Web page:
• The publisher (or author) delivers the ARC to a third editor (distinct from the first two) for a proofread
  • The proofreader goes over the manuscript and checks for outstanding errors and makes note of them, then passes it back to the author/publisher for correction
  • Depending on the exact publication formats and launch steps (i.e. some author/publishers opt for a soft launch of ebook first, followed by a print book sometime later), the same proofreader, or a separate one, might go over the ARC of the final print copy before it is published. The point here: it’s never safe to assume because an ebook file has been proofread that there will be no errors in the printed book since they are created by different processes!

Some distinctions: line editing, substantive editing, content editing, and more

You might have heard the term line edit or content edit, or substantive edit. Depending on the publishing house, or the editor / editing team that’s using these terms, they can mean different things, so I’m going to clarify them because they don’t quite fit on the list above.

Line edit

One common misconception about copyediting is that it’s about cutting word count down. This is not true. This is the function of line editing, which is not the same as copyediting.

Line editing is all about cutting down words, simplifying, and laying it on heavy. Line by line (where its name comes from), the line editor goes over a manuscript and cuts and suggests alternatives. Usually, an author does their own line edit as a step before sending it to their publisher, or before starting the editing cycle. (Commonly, this is part of the industry formula second draft equals first draft minus 10%.)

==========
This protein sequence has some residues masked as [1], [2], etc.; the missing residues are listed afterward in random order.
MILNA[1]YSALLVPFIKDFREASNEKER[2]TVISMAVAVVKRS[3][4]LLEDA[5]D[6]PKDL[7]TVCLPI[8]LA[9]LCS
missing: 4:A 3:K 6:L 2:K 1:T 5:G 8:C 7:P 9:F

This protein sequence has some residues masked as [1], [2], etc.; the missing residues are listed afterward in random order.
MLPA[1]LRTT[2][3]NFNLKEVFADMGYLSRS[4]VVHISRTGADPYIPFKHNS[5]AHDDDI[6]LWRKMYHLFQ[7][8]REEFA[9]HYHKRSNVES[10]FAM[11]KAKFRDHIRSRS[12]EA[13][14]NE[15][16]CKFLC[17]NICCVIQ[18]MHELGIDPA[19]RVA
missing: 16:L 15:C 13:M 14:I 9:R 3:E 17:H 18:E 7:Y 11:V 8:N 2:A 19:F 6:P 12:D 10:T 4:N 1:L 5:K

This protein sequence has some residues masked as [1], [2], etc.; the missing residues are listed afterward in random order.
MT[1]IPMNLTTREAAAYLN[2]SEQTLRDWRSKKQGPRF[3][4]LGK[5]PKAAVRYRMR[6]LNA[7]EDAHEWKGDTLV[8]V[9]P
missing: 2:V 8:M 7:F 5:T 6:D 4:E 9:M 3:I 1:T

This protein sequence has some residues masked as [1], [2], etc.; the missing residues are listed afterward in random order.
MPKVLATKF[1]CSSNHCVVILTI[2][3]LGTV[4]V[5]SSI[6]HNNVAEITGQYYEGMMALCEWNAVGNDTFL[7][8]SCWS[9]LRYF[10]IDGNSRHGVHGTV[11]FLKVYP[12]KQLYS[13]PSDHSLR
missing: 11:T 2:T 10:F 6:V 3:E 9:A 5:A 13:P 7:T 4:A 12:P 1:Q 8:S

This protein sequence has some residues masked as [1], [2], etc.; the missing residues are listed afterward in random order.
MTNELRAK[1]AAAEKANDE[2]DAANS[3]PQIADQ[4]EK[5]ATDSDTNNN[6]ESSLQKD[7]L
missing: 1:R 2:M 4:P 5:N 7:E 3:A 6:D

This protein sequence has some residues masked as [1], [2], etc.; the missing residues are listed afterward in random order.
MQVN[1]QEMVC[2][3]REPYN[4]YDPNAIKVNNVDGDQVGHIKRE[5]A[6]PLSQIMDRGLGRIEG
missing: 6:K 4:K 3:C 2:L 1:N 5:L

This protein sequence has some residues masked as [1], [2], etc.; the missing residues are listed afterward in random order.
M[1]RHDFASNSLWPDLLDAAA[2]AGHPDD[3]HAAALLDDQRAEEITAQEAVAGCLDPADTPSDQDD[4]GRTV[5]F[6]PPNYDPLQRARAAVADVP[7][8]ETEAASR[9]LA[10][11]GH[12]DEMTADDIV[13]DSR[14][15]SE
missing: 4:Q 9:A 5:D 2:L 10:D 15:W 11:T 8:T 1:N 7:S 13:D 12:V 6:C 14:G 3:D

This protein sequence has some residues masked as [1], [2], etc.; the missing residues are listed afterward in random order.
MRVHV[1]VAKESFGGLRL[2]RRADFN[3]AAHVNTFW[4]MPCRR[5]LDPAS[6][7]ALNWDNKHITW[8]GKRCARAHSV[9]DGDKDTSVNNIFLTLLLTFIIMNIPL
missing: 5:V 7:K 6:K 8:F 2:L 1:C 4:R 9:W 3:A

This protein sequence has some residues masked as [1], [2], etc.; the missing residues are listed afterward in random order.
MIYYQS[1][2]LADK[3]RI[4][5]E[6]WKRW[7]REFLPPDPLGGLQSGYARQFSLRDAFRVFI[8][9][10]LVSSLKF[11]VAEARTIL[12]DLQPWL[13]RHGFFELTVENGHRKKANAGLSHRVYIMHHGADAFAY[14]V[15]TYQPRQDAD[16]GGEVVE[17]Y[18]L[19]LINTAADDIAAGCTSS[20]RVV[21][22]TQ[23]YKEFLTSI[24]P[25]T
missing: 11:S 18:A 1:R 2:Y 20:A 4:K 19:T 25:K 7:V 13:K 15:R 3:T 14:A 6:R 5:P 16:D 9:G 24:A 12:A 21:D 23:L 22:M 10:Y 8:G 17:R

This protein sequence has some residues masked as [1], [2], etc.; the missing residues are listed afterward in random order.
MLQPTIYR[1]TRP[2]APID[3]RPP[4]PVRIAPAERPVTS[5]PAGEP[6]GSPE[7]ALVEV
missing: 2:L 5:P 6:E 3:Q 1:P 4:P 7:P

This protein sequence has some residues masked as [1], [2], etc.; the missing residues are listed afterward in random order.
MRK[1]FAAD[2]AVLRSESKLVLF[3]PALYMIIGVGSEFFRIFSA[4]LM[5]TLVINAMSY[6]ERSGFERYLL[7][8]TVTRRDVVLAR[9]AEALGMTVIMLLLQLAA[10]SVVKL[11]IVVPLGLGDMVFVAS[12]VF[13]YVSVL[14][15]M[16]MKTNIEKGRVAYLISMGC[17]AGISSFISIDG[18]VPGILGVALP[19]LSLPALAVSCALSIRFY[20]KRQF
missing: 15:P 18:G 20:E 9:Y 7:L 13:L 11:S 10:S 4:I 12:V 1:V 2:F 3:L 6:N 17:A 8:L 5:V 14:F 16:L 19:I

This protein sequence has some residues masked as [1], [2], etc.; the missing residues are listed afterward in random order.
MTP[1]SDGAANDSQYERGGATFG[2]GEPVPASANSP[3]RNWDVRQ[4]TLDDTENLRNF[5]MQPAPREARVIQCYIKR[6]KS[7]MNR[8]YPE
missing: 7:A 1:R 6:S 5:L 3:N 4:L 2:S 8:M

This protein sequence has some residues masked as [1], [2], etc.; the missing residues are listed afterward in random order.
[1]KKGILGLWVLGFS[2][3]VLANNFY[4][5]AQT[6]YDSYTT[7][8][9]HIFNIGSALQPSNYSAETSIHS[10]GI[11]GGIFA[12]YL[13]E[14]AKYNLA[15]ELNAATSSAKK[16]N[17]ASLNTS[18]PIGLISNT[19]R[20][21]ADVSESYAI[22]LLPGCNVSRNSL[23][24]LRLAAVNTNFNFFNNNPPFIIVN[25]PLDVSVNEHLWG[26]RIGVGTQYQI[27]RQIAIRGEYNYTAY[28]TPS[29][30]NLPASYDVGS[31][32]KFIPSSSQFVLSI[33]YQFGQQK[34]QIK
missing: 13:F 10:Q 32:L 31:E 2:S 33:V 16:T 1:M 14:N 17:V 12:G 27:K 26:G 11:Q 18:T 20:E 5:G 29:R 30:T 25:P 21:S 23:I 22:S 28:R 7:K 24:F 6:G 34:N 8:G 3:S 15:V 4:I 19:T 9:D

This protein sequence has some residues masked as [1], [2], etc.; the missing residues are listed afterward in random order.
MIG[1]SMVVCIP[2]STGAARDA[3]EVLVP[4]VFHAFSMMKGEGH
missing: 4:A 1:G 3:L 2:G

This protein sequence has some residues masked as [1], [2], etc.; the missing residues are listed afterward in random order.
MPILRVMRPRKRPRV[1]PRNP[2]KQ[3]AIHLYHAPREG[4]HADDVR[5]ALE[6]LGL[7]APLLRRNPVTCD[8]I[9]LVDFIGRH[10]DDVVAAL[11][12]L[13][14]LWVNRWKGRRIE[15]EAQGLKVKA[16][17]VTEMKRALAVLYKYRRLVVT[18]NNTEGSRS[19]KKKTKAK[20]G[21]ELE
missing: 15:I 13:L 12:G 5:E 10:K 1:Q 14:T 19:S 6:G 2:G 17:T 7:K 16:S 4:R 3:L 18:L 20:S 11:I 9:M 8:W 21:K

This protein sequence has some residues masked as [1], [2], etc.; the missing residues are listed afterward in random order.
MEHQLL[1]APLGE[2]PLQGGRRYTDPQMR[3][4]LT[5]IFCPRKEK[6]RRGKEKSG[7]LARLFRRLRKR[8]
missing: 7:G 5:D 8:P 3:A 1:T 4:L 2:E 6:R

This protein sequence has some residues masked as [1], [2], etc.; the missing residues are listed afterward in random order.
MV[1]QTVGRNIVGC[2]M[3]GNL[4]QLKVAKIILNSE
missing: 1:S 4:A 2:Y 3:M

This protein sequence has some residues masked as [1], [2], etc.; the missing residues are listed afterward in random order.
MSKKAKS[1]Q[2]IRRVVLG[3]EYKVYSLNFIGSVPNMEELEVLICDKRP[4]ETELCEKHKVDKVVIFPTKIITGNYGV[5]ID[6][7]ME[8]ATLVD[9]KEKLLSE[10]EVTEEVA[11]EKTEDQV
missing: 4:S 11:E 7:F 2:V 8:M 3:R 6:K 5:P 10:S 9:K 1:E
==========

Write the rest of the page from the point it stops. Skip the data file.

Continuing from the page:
Line editing has often become synonymous with copyediting because many smaller publishing houses refer to the “second step”, which covers copyediting and proofreading together as “line editing”. Usually, for smaller publishers, or authors who are working on a budget, if the process is reduced from three editors to two, the first editor will handle stage 1, but a second one, sometimes called the line editor, will handle stages 2 and 3. (That said, usually these publishers and/or authors will cover the proofreading step by having someone else go over the ARC before publication.)

Content or substantive editing

Content and substantive editing can refer to a broad spectrum of editing, and, like line editing, have been popularized to substitute as the structural / developmental steps of editing for smaller publishers, especially when both steps are combined into one revision.

Simply put, content and substance imply story and storytelling beyond simply grammar, spelling, etc. If an author asks for a content edit or a substantive, they are asking you to consider plot, character, scene and the writing itself and make suggestions, whereas if they ask for a line edit or copyedit, they are wanting the story to be left alone but to fine-tune the words.

However, I always recommend you clarify and use the correct terms since it’s important author expectations will be met in the work you do for them. Find out where in the editorial process you fit, what work has been done before you, what work will be done after, to make sure the work you’re doing is going to contribute to the production of a final book that is editorially sound.

The downward progression of the editorial cycle: avoiding circular revision

The crucial principle to understand in the progression of the editorial cycle is that it progresses downward from global to specific. Both editors and authors must follow this or else they will run into the problem of circular revision.